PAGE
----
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Thread: Impact wrench or Breaker bar

  1. #16
    Benchwrenching PGlaves's Avatar
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    I would use a small butane torch at this location. One of the "pencil" torches would be my choice. I would apply the heat right on the tip of the stud the nut is threaded onto. A soldering iron on a chunk of steel this big wouldn't do anything useful. I don't think a heat gun would either because the heat is too spread out.

    2701 is the European number for what was 270 in the U.S. The same stuff that has caused a lot of problems for folks replacing Paralever pivot bearings. It is high strength and takes heat to melt and break the bond. Tom Cutter has described it as "glass like", and Darryl Mehrten has recently had Paralever pivot threads strip and ruin the swingarm when it wasn't hot enough.
    Paul Glaves - "Big Bend", Texas U.S.A
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  2. #17
    Day Dreaming ... happy wanderer's Avatar
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    I have 3 tools in the arsenal for heating things up. This little guy is what I used for the 14mm nuts atop the fork tubes. 2 to 3 minutes makes the loctite soft and releases the bond. This thing also works really well on the paralever pivot bearings Paul just mentioned. Just point it in the middle of the hex bolt for a while to avoid wrecking the paint.
    http://www.harborfreight.com/micro-torch-42099.html

    For bigger stuff where there is no paint around like final drive bearing races or larger bushings I use this guy. It was a bit expensive but built to last but as mentioned you can get a much cheaper one at Harbor Freight. http://www.amazon.com/Wagner-Power-P.../dp/B00004TUCY


    And the old standby for even bigger stuff is of course the good old plumbing torch! Now THIS thing will set stuff on fire in a hurry.
    http://www.homedepot.com/Plumbing-To...&storeId=10051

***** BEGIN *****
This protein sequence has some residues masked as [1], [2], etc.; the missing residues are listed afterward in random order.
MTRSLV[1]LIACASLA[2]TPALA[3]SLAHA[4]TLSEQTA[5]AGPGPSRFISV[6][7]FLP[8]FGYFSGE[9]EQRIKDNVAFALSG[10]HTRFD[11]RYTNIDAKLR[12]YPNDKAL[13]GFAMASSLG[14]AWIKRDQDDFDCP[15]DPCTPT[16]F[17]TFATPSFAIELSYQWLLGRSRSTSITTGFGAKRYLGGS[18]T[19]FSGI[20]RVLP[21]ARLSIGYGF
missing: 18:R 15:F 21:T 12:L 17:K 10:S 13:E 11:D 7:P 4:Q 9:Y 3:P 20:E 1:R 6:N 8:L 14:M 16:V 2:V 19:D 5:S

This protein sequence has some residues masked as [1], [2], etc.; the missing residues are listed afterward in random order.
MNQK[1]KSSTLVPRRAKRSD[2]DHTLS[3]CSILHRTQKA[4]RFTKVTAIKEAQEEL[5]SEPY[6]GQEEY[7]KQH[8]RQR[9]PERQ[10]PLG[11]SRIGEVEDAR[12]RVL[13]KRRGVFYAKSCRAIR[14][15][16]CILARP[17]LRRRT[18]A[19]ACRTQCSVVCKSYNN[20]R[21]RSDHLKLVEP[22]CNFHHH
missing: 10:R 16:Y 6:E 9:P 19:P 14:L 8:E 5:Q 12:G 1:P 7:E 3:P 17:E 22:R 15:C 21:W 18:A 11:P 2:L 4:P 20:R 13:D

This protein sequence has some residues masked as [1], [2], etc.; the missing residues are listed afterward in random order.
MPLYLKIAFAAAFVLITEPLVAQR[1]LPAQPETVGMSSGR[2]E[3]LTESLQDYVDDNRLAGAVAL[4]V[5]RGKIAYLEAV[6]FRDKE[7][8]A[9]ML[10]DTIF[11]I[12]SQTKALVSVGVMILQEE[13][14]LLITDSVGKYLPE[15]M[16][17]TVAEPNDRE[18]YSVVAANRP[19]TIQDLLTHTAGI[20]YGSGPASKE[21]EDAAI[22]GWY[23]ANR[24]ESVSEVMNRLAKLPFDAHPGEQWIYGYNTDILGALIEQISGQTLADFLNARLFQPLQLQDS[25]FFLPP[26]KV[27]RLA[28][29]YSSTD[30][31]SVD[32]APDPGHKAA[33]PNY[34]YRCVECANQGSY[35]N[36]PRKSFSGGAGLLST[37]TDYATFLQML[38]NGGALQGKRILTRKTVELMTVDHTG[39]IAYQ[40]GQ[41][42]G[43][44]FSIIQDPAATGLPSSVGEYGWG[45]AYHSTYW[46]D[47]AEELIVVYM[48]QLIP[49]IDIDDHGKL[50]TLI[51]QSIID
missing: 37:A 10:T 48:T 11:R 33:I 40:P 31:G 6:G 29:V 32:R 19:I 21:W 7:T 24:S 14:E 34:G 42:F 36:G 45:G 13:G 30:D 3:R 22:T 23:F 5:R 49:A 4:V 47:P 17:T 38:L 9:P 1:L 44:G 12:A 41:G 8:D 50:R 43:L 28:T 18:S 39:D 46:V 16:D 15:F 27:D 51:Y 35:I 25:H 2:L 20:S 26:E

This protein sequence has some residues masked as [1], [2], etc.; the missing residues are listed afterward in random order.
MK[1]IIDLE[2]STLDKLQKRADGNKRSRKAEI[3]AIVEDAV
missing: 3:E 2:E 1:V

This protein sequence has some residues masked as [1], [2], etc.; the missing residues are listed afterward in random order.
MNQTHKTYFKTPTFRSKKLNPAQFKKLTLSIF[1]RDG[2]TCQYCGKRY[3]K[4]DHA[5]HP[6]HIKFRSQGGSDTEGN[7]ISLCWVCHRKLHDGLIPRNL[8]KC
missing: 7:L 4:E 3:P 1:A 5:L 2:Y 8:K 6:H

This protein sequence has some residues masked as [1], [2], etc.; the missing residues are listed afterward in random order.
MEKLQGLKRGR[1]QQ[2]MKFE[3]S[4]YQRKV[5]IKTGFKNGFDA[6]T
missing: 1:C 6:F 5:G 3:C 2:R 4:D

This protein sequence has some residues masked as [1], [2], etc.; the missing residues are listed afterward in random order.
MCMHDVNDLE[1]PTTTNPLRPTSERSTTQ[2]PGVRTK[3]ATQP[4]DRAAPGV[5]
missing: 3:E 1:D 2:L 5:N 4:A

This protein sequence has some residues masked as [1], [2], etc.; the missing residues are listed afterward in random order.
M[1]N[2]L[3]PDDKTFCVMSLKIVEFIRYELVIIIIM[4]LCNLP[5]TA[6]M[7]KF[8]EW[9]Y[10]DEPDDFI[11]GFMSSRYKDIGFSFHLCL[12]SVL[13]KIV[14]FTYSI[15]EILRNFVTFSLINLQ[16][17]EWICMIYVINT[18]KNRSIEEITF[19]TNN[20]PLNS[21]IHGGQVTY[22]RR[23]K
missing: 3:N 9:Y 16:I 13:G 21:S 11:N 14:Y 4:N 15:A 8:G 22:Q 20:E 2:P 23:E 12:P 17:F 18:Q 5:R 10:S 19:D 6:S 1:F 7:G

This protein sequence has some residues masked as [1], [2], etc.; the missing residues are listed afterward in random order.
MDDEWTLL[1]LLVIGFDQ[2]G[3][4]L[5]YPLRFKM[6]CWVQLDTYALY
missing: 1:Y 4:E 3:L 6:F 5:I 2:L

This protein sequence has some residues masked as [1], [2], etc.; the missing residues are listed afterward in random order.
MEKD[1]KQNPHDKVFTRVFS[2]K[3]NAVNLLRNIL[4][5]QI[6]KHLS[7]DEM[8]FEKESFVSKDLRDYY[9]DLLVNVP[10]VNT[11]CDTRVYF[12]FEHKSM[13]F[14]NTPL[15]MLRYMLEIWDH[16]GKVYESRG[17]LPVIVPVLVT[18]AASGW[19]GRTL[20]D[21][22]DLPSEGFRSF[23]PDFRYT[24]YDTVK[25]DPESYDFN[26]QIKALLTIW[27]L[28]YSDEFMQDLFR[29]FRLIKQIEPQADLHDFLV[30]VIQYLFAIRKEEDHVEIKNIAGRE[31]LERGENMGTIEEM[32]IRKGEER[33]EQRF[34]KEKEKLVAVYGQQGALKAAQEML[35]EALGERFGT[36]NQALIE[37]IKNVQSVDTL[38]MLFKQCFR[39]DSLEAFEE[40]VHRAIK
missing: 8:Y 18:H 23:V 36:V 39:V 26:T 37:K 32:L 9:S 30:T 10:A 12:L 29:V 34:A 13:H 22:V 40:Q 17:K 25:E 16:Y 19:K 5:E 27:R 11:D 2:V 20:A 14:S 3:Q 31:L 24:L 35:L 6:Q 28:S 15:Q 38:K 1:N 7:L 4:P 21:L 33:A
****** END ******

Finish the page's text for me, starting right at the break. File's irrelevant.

MJM - BeeCeeBeemers Motorcycle Club Vancouver B.C.
    '81 R80G/S, '82 R100RS, '00 R1100RT

  3. #18
    Merlin III
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    Success

    Thanks to the advice and encouragement here I went back and tried one more time to get the nuts off. This time I put the butane torch on the nut and bolt for a full timed 5 minutes and I was able to break the lock. Thanks again for the help.
    Phil

  4. #19
    Unfunded content provider tommcgee's Avatar
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    Quote Originally Posted by Merlin III View Post
    Thanks to the advice and encouragement here I went back and tried one more time to get the nuts off. This time I put the butane torch on the nut and bolt for a full timed 5 minutes and I was able to break the lock. Thanks again for the help.
    Phil
    Was it blue locktite? Red is usually the toughest one.
    Salty Fog Rally 2007, 2009, 2011, 2012, AND LOOKING FORWARD TO 2014!

    -Tom (KA1TOX)

  5. #20
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    Good deal ! Glad you succeeded. Usually someone here has the right answer and can help out.
    '03 R1150R, '03 F650GS, '97DR200SE,'78 Honda CT-90, '77Honda CT-90

  6. #21
    Rally Rat
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    Quote Originally Posted by tommcgee View Post
    Was it blue locktite? Red is usually the toughest one.
    To me, Blue Locktite is #242. Its for non permanant lcoking. Put it on the idle screw of a carburator that is vibrating out. It will keep it in place unless you keep messing with the screw.

    Red or 272 is more permanent. It cures with out the presence of air. Dries a hard plastic. 200*F will break it loose. I use a propane or butane torch. Keep the flame on the bolt and off the paint. Give it time.

    For the paralever bearings, the small ones, I cleaned all the locktite off, torqued the bolts. After a week I re adjusted them and marked them with a paint pen. They have not moved in a year+.

    Still tight.




    Glad you got your bike apart.

  7. #22
    Day Dreaming ... happy wanderer's Avatar
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    Quote Originally Posted by tommcgee View Post
    Was it blue locktite? Red is usually the toughest one.
    I think the stuff BMW uses comes off looking grey. To me anyway. Maybe it was blue when applied but the stuff trapped in the threads when I clean it out appears grey. But I'm told it is the equivalent of what we call blue loctite.
    MJM - BeeCeeBeemers Motorcycle Club Vancouver B.C.